Second-half fade outs holding back Australian teams

Brett McKay Columnist

By Brett McKay, Brett McKay is a Roar Expert

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    After highlighting the closeness of the mid-table teams last week, the Round 9 results over the weekend brought an interesting addendum to those observations.

    But three of the four Australian sides won’t need to worry about being in the mid-table group if they can’t address one significant issue.

    Where after Round 8 five teams between seventh and eleventh were separated by just one point, a bunch of surprise results in Round 9 has seen the group of teams grow further down the table.

    Now, seven teams between eighth and fourteenth are separated by just two points. All seven teams are hovering around the three-win mark, with some teams sitting in this grouping with just two wins, but with a healthy bonus points haul as we near the halfway point of the season. These could prove invaluable, should the Sharks and Blues start stringing some wins together through the back half of the season.

    Similarly, the Bulls, Brumbies, Reds, and Blues also have something of an advantage up their sleeve, having played one game fewer than the Sharks, Stormers, and Jaguares among this collection of teams.

    It all just underlines the points made last week. The top seven teams may be somewhat settled already, but even if you’re not thrilled about the prospect of eight teams playing finals in a 15-team competition, having a large bunch of teams still eyeing off the final wildcard position is actually a healthy thing for the competition.

    But this is all secondary to a more important issue that has somewhat consistently plagued the Rebels, Brumbies, and Reds this season.

    If all three sides don’t quickly address this becoming-alarming trend of second-half fade-outs, then finishing in a wildcard position won’t be something that concerns them.

    The Rebels have lost three games in 2017 – to the Waratahs in Round 5, the Hurricanes at home in Round 7, and most recently to the Jaguares in Melbourne on Saturday afternoon.

    There’s a pattern to all three losses, too. Against both the ‘Tahs and the Jags, the Rebels led at halftime, 20-10 and 14-3 respectively, and though they didn’t lead at halftime against the ‘Canes, they did lead 19-7 just before the break. Against the Jaguares, they even led 19-6 after 50 minutes, and 22-18 fifteen minutes later.

    Three games in which the led comfortably, only to fade badly in the second half.

    The Brumbies’ four losses have come against the Reds in Brisbane in Round 3, the Rebels in Melbourne in Round 4, then to the Waratahs at home in Round 7 and away to the Highlanders on Saturday evening.

    The difference for the Brumbies is they didn’t lead any of the four games at half time, though they were right in them. The Rebels game was the only one of the four in which they trailed by more than two points at the break.

    The final results? Losses by eight, 23, seven, and 26 points respectively. The Highlanders loss is made worse by the fact they only trailed by five with twenty to play. A Waisake Naholo intercept and a Ben Smith counter-attacking try within seven minutes of each other and the Brumbies were out of it. Their worst, and fastest fade-out.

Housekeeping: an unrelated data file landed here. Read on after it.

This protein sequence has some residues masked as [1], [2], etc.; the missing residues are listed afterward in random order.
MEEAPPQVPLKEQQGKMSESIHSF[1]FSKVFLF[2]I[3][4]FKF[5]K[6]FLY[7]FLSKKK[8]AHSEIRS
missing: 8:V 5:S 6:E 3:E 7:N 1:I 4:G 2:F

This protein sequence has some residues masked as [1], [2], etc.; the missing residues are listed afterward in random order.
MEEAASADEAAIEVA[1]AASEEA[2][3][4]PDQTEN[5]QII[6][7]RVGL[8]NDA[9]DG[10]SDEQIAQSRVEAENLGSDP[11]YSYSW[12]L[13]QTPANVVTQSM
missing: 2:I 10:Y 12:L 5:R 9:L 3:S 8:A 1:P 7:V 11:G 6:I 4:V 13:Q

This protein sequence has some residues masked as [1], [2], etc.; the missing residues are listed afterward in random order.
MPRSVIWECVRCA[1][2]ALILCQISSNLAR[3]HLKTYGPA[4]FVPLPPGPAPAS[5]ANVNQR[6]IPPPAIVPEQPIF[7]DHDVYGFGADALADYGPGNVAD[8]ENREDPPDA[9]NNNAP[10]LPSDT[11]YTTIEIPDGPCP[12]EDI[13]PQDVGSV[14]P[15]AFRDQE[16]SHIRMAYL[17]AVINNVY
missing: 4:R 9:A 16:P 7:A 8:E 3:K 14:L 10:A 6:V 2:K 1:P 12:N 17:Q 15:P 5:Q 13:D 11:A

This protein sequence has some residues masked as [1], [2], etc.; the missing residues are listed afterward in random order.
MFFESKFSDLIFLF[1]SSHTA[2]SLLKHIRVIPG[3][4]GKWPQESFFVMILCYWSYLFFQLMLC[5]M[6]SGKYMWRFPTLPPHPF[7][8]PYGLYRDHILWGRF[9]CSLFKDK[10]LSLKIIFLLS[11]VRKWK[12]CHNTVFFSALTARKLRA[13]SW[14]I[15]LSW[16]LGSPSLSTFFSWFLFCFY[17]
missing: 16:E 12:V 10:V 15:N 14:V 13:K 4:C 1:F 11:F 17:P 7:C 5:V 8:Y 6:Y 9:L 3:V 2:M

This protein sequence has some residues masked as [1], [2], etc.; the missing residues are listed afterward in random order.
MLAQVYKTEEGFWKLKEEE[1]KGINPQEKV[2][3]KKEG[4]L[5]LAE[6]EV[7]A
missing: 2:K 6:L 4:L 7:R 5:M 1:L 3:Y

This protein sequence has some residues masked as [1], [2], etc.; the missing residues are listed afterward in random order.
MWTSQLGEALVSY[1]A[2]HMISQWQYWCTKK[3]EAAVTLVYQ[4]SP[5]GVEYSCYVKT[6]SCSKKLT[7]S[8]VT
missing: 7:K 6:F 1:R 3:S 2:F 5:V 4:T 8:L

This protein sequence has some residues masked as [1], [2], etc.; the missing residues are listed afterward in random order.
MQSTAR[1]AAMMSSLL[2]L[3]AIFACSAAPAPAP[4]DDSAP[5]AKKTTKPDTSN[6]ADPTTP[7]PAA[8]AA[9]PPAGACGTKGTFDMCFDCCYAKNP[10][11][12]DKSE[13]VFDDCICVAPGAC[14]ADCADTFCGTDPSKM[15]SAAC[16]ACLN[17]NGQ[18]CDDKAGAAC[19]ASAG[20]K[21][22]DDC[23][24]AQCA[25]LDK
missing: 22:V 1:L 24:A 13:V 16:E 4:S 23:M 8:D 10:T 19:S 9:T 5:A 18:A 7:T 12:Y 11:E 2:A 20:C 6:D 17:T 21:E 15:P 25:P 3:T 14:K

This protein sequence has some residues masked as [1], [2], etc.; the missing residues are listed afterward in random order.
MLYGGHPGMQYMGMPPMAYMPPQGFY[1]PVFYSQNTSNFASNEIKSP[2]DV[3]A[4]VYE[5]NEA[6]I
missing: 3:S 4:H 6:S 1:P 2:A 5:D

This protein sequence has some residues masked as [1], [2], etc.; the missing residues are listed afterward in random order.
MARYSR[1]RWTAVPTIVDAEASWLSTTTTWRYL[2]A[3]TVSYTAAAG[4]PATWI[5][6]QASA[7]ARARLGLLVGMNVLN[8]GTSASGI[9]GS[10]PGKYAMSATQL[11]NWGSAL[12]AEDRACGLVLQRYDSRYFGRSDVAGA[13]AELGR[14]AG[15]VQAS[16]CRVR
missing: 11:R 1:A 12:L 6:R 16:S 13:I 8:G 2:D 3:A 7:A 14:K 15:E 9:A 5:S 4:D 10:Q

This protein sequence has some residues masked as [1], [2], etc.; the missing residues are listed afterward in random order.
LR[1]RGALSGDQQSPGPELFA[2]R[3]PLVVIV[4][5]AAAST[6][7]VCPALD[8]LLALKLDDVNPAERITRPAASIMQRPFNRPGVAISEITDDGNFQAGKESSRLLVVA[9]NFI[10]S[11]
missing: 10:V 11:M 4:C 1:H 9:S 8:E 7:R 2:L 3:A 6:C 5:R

David Pocock

    (AAP Image/Rohan Thomson)

    The Reds have also lost four games: to the Rebels away in Round 3, to the Stormers in Cape Town in Round 5, another heavy loss to the Brumbies in Round 8, and then to the Waratahs at the SCG on Saturday night.

    The Reds have also trailed at halftime in three of their four losses – by 12 against the Rebels, 11 against the Stormers, and seven against the Tahs. They led the Brumbies – coincidentally enough – by six at the break in Canberra ten days ago.

    Their second half fade-outs are just as worrying: losing by 26 to the Rebels, six to the Stormers, 24 to the Brumbies, and 21 to the Waratahs.

    The common denominator for all three sides has been a fatal loss of momentum, which responding to and recovering from has proven too much for all three sides in varying state of rebuild. The Rebels are a completely different side this year; the Reds are incredibly raw as a playing group at this level. The Brumbies have more time together as a group, but are now rebuilding combinations with key players who didn’t play last season.

    It’s effectively been back to the drawing board for all three sides, and that comes through in their frustratingly inconsistent results. One week they win well; the next they’re ordinary.

    But all three sides can play for eighty minutes, because they’ve done just that in wins this year. When they’ve been able to control the game and play the way they want to, they can do it. It’s only when they’re unable to stem the momentum swing that games get away on them.

    Brad Thorn

    (Photo by Jono Searle/Getty Images)

    And, funnily enough, the blueprint for what they need to do to address this might just come in the form of the Waratahs, who in 2017 seemed to find new ways of losing games in the second half, most notably in those cruel losses to the Kings, and even the Jaguares at home – the latter a game in which they managed to lose momentum swings in both halves.

    Interestingly, in 2018, the Waratahs’ wins have come in games in which they’ve trailed, been level, or led at halftime. Some margins have been narrow, others comfortable. But they’ve been able to gain momentum – extend it in some cases – and go on with the job in the second half. In their five wins, their average second half has been 21 points to nine in their favour.